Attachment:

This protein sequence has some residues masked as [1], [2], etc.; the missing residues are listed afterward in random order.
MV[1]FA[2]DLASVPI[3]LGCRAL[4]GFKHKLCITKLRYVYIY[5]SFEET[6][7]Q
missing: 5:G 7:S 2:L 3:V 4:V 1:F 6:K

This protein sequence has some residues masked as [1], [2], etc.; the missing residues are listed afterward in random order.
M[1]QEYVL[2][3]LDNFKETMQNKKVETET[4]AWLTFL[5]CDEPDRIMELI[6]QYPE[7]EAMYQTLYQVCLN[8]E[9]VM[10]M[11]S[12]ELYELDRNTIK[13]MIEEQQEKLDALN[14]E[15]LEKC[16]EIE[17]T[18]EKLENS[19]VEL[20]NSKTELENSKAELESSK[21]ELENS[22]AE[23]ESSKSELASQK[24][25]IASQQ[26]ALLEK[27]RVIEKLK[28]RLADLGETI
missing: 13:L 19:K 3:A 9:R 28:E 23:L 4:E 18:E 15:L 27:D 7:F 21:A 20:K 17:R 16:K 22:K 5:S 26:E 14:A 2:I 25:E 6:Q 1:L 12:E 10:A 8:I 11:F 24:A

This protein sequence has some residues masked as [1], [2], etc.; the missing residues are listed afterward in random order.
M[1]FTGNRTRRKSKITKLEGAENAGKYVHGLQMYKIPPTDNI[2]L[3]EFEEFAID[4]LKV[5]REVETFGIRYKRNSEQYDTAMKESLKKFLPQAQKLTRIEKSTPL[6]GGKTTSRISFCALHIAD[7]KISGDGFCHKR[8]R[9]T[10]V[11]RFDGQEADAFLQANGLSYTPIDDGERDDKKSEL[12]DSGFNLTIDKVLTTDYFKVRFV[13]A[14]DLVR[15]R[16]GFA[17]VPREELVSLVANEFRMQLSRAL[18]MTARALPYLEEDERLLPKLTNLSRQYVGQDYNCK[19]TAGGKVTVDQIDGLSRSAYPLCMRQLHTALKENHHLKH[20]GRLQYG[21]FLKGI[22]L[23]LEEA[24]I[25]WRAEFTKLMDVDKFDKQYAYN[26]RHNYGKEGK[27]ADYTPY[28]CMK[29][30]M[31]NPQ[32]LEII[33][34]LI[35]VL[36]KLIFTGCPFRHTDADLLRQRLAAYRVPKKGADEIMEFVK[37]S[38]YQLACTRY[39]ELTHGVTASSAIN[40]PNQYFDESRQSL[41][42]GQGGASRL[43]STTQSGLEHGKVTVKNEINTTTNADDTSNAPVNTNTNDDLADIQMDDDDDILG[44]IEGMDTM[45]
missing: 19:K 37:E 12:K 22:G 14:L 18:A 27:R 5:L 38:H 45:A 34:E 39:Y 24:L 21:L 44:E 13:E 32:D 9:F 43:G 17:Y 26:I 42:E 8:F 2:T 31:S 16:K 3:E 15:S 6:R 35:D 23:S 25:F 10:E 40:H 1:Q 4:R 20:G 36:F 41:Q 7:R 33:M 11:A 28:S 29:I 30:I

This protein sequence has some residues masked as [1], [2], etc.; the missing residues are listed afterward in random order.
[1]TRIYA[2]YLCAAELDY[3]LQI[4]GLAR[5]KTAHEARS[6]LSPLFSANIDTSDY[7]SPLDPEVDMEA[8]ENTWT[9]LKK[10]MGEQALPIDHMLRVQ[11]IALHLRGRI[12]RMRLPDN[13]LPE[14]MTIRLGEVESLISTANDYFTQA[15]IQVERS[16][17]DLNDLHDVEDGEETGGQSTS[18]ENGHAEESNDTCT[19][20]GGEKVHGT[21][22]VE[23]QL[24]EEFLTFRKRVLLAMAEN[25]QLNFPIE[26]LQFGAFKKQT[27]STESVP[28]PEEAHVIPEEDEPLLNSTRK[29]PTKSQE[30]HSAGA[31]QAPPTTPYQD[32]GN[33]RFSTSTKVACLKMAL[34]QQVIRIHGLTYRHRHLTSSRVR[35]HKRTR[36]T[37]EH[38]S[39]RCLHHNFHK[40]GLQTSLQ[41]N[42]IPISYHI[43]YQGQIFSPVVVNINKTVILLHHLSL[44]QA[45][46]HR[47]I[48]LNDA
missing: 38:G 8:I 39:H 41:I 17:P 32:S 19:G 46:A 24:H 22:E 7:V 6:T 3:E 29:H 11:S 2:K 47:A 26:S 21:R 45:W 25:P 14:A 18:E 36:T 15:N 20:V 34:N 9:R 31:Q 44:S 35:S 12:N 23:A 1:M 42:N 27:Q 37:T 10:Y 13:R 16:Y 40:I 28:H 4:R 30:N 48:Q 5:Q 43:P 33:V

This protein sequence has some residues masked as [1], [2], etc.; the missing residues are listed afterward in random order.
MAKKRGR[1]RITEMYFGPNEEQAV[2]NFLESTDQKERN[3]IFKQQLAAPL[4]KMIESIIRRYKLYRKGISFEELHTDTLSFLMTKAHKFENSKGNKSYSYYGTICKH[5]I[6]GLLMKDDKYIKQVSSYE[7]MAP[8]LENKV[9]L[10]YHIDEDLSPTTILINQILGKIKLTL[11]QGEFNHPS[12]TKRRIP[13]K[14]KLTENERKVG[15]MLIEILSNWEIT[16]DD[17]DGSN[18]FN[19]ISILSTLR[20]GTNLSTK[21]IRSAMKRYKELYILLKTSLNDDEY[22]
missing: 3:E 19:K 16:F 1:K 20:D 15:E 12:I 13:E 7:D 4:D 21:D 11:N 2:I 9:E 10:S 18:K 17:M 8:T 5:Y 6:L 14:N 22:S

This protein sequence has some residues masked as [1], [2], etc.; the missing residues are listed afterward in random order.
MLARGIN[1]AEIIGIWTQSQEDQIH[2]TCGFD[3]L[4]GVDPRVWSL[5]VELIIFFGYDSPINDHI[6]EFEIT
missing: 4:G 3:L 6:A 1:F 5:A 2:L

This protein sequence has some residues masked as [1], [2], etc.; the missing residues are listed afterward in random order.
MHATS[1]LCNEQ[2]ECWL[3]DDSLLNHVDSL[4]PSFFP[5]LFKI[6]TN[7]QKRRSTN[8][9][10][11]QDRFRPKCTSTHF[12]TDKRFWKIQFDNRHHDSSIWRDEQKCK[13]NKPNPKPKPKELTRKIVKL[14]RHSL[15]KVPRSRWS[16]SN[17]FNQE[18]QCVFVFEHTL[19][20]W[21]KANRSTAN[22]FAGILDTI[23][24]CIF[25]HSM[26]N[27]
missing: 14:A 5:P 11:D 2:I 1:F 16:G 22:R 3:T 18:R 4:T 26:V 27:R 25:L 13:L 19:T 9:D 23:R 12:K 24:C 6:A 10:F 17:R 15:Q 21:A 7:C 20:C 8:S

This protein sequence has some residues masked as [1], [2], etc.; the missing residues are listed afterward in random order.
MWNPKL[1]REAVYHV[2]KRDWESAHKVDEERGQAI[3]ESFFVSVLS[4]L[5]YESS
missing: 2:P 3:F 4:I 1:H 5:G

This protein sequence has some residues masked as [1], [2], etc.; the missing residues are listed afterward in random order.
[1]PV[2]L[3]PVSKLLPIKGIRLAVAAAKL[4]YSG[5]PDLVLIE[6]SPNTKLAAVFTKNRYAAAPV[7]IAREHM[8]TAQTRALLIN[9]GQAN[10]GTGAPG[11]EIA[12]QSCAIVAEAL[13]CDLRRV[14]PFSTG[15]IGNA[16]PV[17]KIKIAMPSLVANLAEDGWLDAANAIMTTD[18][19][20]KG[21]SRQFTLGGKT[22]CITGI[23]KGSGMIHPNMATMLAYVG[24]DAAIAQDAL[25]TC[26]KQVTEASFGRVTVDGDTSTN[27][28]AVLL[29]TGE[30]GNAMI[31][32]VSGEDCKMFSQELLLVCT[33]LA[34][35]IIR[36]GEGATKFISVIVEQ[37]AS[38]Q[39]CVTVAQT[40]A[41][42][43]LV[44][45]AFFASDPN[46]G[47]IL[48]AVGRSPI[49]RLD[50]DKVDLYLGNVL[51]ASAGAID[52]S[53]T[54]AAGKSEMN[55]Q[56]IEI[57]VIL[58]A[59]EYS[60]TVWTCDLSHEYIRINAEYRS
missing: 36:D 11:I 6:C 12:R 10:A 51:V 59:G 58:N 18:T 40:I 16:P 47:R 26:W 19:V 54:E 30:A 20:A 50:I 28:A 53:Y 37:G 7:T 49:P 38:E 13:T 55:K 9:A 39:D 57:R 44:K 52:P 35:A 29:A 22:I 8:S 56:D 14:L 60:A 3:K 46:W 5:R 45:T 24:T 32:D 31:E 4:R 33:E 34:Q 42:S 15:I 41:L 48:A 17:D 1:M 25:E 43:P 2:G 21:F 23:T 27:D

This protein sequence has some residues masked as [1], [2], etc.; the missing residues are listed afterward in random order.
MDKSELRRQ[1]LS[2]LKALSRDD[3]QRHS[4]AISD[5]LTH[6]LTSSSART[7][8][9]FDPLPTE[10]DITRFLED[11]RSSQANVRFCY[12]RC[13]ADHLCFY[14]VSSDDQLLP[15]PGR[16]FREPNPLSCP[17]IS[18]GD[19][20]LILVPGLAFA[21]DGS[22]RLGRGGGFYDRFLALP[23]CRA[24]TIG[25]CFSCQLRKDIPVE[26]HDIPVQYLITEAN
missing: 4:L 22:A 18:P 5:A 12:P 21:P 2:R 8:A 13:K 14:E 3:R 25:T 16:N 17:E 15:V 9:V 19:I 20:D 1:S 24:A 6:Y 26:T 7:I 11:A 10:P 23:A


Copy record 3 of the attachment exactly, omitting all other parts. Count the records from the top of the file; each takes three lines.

This protein sequence has some residues masked as [1], [2], etc.; the missing residues are listed afterward in random order.
M[1]FTGNRTRRKSKITKLEGAENAGKYVHGLQMYKIPPTDNI[2]L[3]EFEEFAID[4]LKV[5]REVETFGIRYKRNSEQYDTAMKESLKKFLPQAQKLTRIEKSTPL[6]GGKTTSRISFCALHIAD[7]KISGDGFCHKR[8]R[9]T[10]V[11]RFDGQEADAFLQANGLSYTPIDDGERDDKKSEL[12]DSGFNLTIDKVLTTDYFKVRFV[13]A[14]DLVR[15]R[16]GFA[17]VPREELVSLVANEFRMQLSRAL[18]MTARALPYLEEDERLLPKLTNLSRQYVGQDYNCK[19]TAGGKVTVDQIDGLSRSAYPLCMRQLHTALKENHHLKH[20]GRLQYG[21]FLKGI[22]L[23]LEEA[24]I[25]WRAEFTKLMDVDKFDKQYAYN[26]RHNYGKEGK[27]ADYTPY[28]CMK[29][30]M[31]NPQ[32]LEII[33][34]LI[35]VL[36]KLIFTGCPFRHTDADLLRQRLAAYRVPKKGADEIMEFVK[37]S[38]YQLACTRY[39]ELTHGVTASSAIN[40]PNQYFDESRQSL[41][42]GQGGASRL[43]STTQSGLEHGKVTVKNEINTTTNADDTSNAPVNTNTNDDLADIQMDDDDDILG[44]IEGMDTM[45]
missing: 19:K 37:E 12:K 22:G 14:L 18:A 27:R 5:L 38:H 45:A 34:E 39:Y 24:L 21:L 44:E 13:E 32:D 9:F 43:G 17:Y 26:I 42:E 8:F 2:T 31:S 16:K 3:E 15:S 6:R 35:D 23:S 25:F 10:E 40:H 1:Q 4:R 20:G 36:F 41:Q 7:R 33:M 11:A 28:S 29:I 30:I